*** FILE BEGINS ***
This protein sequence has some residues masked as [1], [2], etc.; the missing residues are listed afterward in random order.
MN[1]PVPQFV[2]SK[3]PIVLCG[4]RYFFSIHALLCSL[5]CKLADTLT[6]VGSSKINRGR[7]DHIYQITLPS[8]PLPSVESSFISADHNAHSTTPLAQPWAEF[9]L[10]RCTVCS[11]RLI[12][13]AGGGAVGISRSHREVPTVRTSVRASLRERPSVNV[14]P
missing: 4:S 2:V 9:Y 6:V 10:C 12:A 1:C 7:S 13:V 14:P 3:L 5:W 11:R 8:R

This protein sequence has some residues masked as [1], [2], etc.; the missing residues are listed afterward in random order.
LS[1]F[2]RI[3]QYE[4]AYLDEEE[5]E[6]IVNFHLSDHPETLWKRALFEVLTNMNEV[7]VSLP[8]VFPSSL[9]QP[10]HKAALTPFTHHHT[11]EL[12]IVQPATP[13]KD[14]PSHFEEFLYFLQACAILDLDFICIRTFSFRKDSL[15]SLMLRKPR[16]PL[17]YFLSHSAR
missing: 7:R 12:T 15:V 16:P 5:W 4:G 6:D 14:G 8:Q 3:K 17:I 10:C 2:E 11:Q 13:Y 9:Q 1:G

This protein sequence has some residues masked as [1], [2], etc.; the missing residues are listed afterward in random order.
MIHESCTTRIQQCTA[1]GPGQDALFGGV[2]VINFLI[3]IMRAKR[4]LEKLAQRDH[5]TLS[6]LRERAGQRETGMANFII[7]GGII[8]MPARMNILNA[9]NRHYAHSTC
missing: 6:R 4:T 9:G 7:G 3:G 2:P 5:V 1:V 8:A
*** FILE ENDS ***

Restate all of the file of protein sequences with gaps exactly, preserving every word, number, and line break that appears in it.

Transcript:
This protein sequence has some residues masked as [1], [2], etc.; the missing residues are listed afterward in random order.
MN[1]PVPQFV[2]SK[3]PIVLCG[4]RYFFSIHALLCSL[5]CKLADTLT[6]VGSSKINRGR[7]DHIYQITLPS[8]PLPSVESSFISADHNAHSTTPLAQPWAEF[9]L[10]RCTVCS[11]RLI[12][13]AGGGAVGISRSHREVPTVRTSVRASLRERPSVNV[14]P
missing: 4:S 2:V 9:Y 6:V 10:C 12:A 1:C 7:S 13:V 14:P 3:L 5:W 11:R 8:R

This protein sequence has some residues masked as [1], [2], etc.; the missing residues are listed afterward in random order.
LS[1]F[2]RI[3]QYE[4]AYLDEEE[5]E[6]IVNFHLSDHPETLWKRALFEVLTNMNEV[7]VSLP[8]VFPSSL[9]QP[10]HKAALTPFTHHHT[11]EL[12]IVQPATP[13]KD[14]PSHFEEFLYFLQACAILDLDFICIRTFSFRKDSL[15]SLMLRKPR[16]PL[17]YFLSHSAR
missing: 7:R 12:T 15:V 16:P 5:W 4:G 6:D 14:G 8:Q 3:K 17:I 10:C 2:E 11:Q 13:Y 9:Q 1:G

This protein sequence has some residues masked as [1], [2], etc.; the missing residues are listed afterward in random order.
MIHESCTTRIQQCTA[1]GPGQDALFGGV[2]VINFLI[3]IMRAKR[4]LEKLAQRDH[5]TLS[6]LRERAGQRETGMANFII[7]GGII[8]MPARMNILNA[9]NRHYAHSTC
missing: 6:R 4:T 9:G 7:G 3:G 2:P 5:V 1:V 8:A